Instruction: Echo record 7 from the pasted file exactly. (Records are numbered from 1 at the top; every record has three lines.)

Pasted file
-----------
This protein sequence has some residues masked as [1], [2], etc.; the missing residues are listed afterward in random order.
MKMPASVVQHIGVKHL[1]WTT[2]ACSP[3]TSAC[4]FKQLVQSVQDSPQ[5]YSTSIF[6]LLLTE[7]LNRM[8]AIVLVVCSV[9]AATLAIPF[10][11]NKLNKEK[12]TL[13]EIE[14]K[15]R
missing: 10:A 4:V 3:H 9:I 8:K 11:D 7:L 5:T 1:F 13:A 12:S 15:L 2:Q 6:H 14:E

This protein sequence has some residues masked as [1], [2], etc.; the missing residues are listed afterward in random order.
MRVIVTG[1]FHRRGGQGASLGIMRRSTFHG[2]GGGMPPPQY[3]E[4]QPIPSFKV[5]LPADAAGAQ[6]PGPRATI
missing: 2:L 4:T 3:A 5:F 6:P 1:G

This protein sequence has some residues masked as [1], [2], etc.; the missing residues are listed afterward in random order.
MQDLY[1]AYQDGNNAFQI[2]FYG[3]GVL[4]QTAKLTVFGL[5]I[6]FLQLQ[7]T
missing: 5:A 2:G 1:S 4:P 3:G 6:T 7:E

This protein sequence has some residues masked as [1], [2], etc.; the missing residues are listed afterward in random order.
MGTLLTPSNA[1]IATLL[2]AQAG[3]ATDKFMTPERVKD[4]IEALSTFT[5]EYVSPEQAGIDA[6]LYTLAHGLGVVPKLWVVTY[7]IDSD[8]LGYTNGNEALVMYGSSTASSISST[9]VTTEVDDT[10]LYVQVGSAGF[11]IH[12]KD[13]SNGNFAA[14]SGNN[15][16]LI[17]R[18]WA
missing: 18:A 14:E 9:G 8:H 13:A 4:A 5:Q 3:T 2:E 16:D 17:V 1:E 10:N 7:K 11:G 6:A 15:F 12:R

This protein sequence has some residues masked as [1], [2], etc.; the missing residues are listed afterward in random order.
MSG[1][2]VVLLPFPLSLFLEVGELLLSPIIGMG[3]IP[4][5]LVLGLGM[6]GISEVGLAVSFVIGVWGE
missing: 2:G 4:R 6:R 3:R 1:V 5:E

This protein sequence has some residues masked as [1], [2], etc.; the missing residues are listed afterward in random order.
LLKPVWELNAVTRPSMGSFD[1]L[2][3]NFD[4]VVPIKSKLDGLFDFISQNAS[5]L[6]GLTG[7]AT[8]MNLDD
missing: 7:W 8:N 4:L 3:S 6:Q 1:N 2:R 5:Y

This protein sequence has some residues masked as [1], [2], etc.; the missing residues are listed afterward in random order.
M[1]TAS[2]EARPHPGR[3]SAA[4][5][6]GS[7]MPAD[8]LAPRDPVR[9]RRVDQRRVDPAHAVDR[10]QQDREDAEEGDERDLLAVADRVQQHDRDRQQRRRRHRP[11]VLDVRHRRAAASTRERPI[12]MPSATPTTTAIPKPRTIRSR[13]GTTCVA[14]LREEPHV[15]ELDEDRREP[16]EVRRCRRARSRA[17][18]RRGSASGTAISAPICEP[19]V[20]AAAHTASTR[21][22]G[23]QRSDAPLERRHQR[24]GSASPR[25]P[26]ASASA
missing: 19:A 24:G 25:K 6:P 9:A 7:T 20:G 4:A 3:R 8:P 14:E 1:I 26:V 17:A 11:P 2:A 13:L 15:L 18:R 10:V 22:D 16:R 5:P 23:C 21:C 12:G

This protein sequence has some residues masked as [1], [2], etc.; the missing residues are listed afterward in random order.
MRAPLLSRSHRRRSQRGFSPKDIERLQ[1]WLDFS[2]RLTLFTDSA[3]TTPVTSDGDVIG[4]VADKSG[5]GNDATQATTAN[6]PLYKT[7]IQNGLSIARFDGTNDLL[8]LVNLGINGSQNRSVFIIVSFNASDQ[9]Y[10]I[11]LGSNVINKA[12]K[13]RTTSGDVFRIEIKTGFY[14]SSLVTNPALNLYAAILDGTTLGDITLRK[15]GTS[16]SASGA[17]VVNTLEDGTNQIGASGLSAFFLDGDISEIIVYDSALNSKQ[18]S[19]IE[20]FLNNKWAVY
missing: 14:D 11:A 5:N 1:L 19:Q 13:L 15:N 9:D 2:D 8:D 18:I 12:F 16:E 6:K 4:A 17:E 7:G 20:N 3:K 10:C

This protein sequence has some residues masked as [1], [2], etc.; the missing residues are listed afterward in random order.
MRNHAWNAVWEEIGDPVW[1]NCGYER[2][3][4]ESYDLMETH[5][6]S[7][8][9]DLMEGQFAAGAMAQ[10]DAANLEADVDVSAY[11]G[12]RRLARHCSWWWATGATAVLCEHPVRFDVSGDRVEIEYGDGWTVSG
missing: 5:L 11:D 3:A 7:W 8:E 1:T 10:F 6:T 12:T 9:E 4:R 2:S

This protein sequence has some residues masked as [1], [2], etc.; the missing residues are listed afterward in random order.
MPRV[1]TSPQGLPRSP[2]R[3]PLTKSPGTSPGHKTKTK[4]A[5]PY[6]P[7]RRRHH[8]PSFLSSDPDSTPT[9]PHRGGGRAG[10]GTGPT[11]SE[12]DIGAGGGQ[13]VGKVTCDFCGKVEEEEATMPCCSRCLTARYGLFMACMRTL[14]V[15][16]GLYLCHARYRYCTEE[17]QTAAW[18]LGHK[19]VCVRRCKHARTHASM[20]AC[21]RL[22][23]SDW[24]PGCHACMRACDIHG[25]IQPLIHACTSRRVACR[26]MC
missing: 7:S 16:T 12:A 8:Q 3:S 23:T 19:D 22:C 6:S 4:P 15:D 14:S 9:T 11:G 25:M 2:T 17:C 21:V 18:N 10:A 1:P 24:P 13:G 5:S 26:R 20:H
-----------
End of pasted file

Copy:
This protein sequence has some residues masked as [1], [2], etc.; the missing residues are listed afterward in random order.
M[1]TAS[2]EARPHPGR[3]SAA[4][5][6]GS[7]MPAD[8]LAPRDPVR[9]RRVDQRRVDPAHAVDR[10]QQDREDAEEGDERDLLAVADRVQQHDRDRQQRRRRHRP[11]VLDVRHRRAAASTRERPI[12]MPSATPTTTAIPKPRTIRSR[13]GTTCVA[14]LREEPHV[15]ELDEDRREP[16]EVRRCRRARSRA[17][18]RRGSASGTAISAPICEP[19]V[20]AAAHTASTR[21][22]G[23]QRSDAPLERRHQR[24]GSASPR[25]P[26]ASASA
missing: 19:A 24:G 25:K 6:P 9:A 7:T 20:G 4:A 3:R 8:P 14:E 1:I 26:V 17:A 11:P 2:A 13:L 15:L 18:R 10:V 22:D 16:R 5:P 23:C 21:C 12:G